Battlestar Galactica Revisited: 1.03 Bastille Day
Ronald D Moore's re imagining of the 1970's sci-fi series Battlestar Galactica set a gold standard, both for sci-fi and TV reboots. The darker, grittier re imagining, that saw a fleet of human ships fleeing the dreaded Cylons in search of Earth, won a whole host of awards and critical acclaims over its seven-year run. With the series looking to go through another quasi-reboot under show runner Michael Lesslie, we look back at the first reboot that defined the early days of twenty-first century television. Now we continue the journey with season one's Bastille Day
Bastille Day is the first point at which Battlestar Galactica looks ahead to what humanity might look like after the Cylon genocide of the twelve colonies. The first two episodes of season one dealt with the perilous escape from the Cylons and the first sleeper agent attack and loss of critical water supplies. While Bastille Day continues a number of plot threads from Water, it also examines the question of how a new society might look like moving forward from the crisis.
It is also the first episode to really delve into what makes Apollo tick. We've seen his relationships with his father, Starbuck and the President, but Bastille Day breaks the golden boy facade just a little in his interactions with terrorist Tom Zarek (the original Battlestar Galactica's Apollo, Richard Hatch). Reading Zarek's prohibited book back in college, this episode suggests he certainly has some sympathies with Zarek's motivations, even if he isn't willing to resort to violence to achieve his goals. It is Apollo that sets in motion the presidential elections that will come to have such a dramatic fallout in season two. He see's through Zarek's violent tendencies and latches on to the good ideas, even if it is not what Roslin or his father want. An election might not be the easiest path right now, but it is the democratic thing.
While Jamie Bamber certainly offers more depth to Apollo this episodes, it also helps that he has a worthy adversary to face off. Hatch delivers a strong performance, never falling into the stock big bad of the prison population but proving to be just as dangerous. His entrance - the lone figure to emerge from the cells at the offer of work in exchange for potential freedom - makes for an impressive character debut and he will continue to be another fascinating recurring player in future episodes.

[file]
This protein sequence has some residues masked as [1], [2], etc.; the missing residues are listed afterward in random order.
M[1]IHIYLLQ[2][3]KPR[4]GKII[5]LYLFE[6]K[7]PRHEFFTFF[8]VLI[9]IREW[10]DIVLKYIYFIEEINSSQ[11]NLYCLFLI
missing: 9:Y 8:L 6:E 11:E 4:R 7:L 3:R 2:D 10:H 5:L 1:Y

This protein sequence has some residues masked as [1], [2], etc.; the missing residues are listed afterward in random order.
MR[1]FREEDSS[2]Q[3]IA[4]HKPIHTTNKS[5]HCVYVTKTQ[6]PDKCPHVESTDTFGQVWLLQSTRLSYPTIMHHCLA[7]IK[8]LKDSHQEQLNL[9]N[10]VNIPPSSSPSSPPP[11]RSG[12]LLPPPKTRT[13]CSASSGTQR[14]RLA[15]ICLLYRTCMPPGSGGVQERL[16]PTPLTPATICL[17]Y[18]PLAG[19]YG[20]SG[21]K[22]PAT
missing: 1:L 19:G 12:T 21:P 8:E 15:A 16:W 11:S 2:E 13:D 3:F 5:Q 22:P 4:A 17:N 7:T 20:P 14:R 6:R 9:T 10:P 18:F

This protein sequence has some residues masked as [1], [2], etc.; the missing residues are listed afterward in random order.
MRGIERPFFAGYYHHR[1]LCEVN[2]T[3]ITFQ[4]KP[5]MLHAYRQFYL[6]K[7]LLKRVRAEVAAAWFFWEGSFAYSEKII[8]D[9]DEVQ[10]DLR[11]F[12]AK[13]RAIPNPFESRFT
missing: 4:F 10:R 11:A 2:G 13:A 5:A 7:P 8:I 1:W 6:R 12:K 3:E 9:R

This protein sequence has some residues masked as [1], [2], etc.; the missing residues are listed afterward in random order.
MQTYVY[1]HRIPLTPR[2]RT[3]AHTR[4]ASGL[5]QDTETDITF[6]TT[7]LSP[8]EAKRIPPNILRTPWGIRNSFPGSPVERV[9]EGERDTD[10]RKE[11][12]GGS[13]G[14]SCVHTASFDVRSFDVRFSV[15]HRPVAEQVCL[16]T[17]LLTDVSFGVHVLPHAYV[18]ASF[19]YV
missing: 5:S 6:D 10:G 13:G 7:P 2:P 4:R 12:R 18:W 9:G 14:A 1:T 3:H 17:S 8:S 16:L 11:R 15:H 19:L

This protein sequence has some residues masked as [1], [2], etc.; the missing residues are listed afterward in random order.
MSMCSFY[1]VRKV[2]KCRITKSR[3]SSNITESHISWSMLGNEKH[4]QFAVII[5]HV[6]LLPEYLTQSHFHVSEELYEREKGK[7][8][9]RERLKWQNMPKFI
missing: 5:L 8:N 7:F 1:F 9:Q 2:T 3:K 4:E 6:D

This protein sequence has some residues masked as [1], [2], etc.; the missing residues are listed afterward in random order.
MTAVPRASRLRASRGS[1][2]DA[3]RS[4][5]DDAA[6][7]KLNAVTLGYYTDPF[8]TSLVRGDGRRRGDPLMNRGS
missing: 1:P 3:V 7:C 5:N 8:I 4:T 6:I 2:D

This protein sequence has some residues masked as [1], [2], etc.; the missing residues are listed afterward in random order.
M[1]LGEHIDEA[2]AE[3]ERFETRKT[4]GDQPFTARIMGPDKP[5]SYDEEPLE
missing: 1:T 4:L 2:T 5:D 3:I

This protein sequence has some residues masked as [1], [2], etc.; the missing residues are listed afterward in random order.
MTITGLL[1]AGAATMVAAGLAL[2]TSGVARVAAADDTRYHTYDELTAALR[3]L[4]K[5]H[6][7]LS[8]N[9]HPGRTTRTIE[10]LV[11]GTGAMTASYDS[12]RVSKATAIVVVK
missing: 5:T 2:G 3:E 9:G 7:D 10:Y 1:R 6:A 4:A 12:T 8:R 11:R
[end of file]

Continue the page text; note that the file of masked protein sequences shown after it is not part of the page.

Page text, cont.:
The episode certainly keeps a number of plates spinning when it comes to the conflict between characters. As well as Apollo and Zarek, the tension between Adama and Roslin remains palatable, with Apollo stuck between them and against them in his actions on the prison ship. The barely repressed hatred between Starbuck and Tigh also adds another interesting element; Tigh's anger at her laid back, jokey pilot briefing, her remarks about the stink of alcohol on his breath. There's also some nice interplay between Billy and Dualla, as his admiration for the petty officer has disastrous consequences; not just for the hostage situation they find themselves in, but for how hopelessly out of his depth Billy is when he tries to engage Dualla in any form of conversation.
Six in Baltar's head is one of the show's best elements and this episode is no different. Tricia Helfer slinks between sexual manipulation and open fury as she coerces Baltar into obtaining a nuclear warhead from Adama. It's interesting how quickly the commander picks up on Baltar's BS, while there is plenty of humour and tension to be derived from James Callis's performances as the doctor desperately tries to navigates the conversation in the room with the one in his head.
Bastille Day is a slower episode than the two episodes that preceded it, but still packs plenty in. The violence and tension on the prison ship - particularly the scene where Callie bites off the ear of her would-be attacker - shows just how dark Battlestar Galactica is willing to get. The character work continues to be outstanding, with several different relationships and rivalries taking place in the space of just one episode. The serialised nature also means there is plenty of room to explore the fallout of last episode - Boomer's continued paranoia and the desperation over the lack of water in the fleet - while building up to future story lines in a meaningful way. Some ideas, like the presidential election, won't pay off until the season two finale.
And yet it also manages something of a happy ending. Zarek agrees to provide the manpower to mine the ice. Democracy is honoured with the promise of a future presidential election. Roslin is able to trust Apollo enough to confide in him about her cancer diagnosis. While Battlestar Galactica is often dark and gritty, there is something hopeful about humanity's fight for survival; and Bastille Day shows that there is still plenty of fight left...